Christmas Flash MobThe song “O Holy Night” is usually heard throughout the holidays, even in secular environments, because it is so inspiring. The text was written by the French poet, Placide Cappeau de Roquemaure in 1847 and titled “Cantique de Noel.” Cappeau was the commissionaire of wines in a small French town. The parish priest asked him to write a Christmas poem, and good-naturedly Cappeau agreed. He was an atheist, but he turned to Scripture, the Gospel of Luke, to write his poem.

Inspired by the words, he then asked his friend Adolphe Charles Adams to compose music to go with the poem. His friend, who was of Jewish ancestry, was also moved by the words about the light of Faith and the birth of a Savior. The song was performed at a midnight mass on Christmas Eve three weeks later and denounced by the French priests for its lack of musical quality, or so the story goes, but the inspiring song continued to circulate nonetheless. A decade later and a continent away, the lyrics were rewritten to their current form by a Unitarian minister in Northampton, MA named John Sullivan Dwight.

The line “De notre foi que la lumière ardente/Nous guide tous au berceau de l’Enfant” translates to “May the ardent light of Faith/Guide us all to the cradle of the Infant.” These words retained their original meaning in Dwight’s version. We know them as, “Led by the light of Faith serenely beaming/With glowing hearts by His cradle we stand.” Although the song is about Christmas Eve, it is also about the anticipation of Advent.

This longing for light, truth, and redemption is universal. For instance, ancient religions worshiped the sun. The difference in worshiping the sun and worshiping the Christ the Savior—whose name shall rise up for ever above the sun, and in Him shall all nations be blessed (Psalm 72:17)—was a major apologetic point for the Early Christian writers. Pope Francis began his 2013 encyclical, Lumen Fidei, by referencing St. Justin Martyr’s address to the pagans and Jews of his time. The point is powerful. No one has ever died for his faith in the sun. Consider St. Justin Martyr’s words from the second century:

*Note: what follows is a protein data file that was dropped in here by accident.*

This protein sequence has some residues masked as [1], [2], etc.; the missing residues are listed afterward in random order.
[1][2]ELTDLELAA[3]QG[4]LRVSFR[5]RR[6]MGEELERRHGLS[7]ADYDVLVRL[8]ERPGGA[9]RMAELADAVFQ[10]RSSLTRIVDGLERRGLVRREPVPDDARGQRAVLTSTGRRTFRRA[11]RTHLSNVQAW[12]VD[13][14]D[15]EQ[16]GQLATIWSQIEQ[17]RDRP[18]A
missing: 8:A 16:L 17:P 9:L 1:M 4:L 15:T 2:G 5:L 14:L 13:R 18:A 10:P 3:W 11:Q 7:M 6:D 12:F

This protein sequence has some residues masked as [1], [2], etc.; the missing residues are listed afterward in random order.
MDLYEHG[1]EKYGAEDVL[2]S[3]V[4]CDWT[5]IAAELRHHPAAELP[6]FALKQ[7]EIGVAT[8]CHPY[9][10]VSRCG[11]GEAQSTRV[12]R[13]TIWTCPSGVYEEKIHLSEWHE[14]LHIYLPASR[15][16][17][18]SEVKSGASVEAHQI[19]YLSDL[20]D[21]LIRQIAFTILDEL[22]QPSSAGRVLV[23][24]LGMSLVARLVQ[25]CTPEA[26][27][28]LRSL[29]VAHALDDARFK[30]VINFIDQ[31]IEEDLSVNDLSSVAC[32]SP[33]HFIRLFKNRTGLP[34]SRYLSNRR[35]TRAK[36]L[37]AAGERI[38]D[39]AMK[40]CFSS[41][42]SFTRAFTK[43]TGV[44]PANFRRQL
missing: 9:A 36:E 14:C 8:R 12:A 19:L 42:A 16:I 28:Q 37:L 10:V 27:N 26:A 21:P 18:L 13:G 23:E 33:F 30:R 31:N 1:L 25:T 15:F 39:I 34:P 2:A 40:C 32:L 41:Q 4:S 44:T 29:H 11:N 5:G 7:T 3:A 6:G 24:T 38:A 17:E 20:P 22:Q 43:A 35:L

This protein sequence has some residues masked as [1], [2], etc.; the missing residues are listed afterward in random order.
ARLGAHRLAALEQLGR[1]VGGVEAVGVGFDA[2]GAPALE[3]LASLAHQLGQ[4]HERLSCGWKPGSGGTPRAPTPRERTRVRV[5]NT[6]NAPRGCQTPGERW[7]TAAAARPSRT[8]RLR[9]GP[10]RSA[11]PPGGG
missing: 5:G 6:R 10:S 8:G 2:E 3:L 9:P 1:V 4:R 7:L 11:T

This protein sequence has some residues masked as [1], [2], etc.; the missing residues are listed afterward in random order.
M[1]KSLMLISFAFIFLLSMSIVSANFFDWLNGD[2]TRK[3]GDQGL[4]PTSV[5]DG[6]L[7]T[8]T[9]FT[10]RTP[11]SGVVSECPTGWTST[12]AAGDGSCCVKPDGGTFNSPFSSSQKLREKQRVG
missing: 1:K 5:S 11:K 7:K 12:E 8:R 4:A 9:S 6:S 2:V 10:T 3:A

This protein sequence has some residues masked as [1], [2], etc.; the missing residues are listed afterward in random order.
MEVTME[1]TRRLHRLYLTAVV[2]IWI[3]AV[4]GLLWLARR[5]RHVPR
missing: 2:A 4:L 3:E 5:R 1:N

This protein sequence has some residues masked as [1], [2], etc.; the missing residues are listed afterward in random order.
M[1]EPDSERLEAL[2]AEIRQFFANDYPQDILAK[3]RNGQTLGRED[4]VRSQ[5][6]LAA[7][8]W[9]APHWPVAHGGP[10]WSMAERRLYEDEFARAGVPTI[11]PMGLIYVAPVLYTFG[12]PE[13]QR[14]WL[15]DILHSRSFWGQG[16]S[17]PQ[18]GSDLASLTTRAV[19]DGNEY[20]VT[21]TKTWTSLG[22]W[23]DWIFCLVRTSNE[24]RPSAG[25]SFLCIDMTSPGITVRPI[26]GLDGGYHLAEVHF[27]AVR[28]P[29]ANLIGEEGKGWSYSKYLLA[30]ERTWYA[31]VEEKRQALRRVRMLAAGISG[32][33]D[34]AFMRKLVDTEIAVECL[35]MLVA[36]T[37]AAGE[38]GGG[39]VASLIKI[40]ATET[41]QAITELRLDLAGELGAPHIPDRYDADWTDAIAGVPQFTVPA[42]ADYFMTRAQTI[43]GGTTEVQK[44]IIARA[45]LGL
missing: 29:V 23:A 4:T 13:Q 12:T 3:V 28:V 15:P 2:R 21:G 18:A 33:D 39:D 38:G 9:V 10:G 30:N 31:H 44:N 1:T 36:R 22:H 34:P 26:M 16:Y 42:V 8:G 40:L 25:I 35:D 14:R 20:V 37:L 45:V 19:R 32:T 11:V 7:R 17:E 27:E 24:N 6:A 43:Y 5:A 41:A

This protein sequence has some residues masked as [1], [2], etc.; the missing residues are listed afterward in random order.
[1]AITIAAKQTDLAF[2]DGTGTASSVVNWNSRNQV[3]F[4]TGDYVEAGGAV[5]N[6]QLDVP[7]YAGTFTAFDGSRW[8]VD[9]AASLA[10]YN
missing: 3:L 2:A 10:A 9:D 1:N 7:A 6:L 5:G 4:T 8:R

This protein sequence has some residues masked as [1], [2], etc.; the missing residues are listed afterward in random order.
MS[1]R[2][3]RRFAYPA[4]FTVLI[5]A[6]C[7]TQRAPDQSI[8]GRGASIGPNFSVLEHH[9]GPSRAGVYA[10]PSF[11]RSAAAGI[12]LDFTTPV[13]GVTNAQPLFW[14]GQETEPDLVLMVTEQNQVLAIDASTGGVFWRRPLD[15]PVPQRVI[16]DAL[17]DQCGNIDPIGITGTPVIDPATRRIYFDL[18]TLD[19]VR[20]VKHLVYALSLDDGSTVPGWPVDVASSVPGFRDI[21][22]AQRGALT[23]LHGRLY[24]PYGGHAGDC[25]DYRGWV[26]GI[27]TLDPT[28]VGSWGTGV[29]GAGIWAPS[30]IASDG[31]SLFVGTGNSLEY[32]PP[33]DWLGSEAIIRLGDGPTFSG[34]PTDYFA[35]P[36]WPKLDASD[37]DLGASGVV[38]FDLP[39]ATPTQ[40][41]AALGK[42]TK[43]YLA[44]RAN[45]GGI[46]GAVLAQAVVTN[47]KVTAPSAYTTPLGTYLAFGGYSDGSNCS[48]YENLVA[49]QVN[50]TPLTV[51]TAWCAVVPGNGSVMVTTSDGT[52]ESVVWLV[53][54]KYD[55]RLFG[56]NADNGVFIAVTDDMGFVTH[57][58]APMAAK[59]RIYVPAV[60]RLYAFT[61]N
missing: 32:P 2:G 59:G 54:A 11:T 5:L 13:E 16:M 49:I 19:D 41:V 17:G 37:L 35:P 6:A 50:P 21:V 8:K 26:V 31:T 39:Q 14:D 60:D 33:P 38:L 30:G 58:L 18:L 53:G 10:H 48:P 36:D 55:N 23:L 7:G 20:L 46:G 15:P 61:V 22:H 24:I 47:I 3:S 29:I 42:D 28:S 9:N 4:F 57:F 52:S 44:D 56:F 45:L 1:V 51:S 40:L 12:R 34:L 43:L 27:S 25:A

God formerly gave the sun as an object of worship, as it is written, but no one ever was seen to endure death on account of his faith in the sun; but for the name of Jesus you may see men of every nation who have endured and do endure all sufferings, rather than deny Him. For the word of His truth and wisdom is more ardent and more light-giving than the rays of the sun, and sinks down into the depths of heart and mind. Hence also the Scripture said, ‘His name shall rise up above the sun.’ […] But if He so shone forth and was so mighty in His first advent (which was without honour and comeliness, and very contemptible), that in no nation He is unknown, and everywhere men have repented of the old wickedness in each nation’s way of living, so that even demons were subject to His name, and all powers and kingdoms feared His name more than they feared all the dead, shall He not on His glorious advent destroy by all means all those who hated Him, and who unrighteously departed from Him, but give rest to His own, rewarding them with all they have looked for?

(Dialogue with Trypho, Chapter 121)

Advent is a season of bringing the Gospel to a world pining for truth and love. People still need Christ, just as they did in the 2nd century and the 19th century, and all centuries before and in between and to come. Our job is to proclaim the Gospel with glowing hearts—with the ardent and life-giving light of Faith.

Enjoy this inspiring video, the Christmas Flash Mob by Journey of Faith at South Bay Galleria (2010).
[youtube id = “Vnt7euRF5Pg”]

Print this entry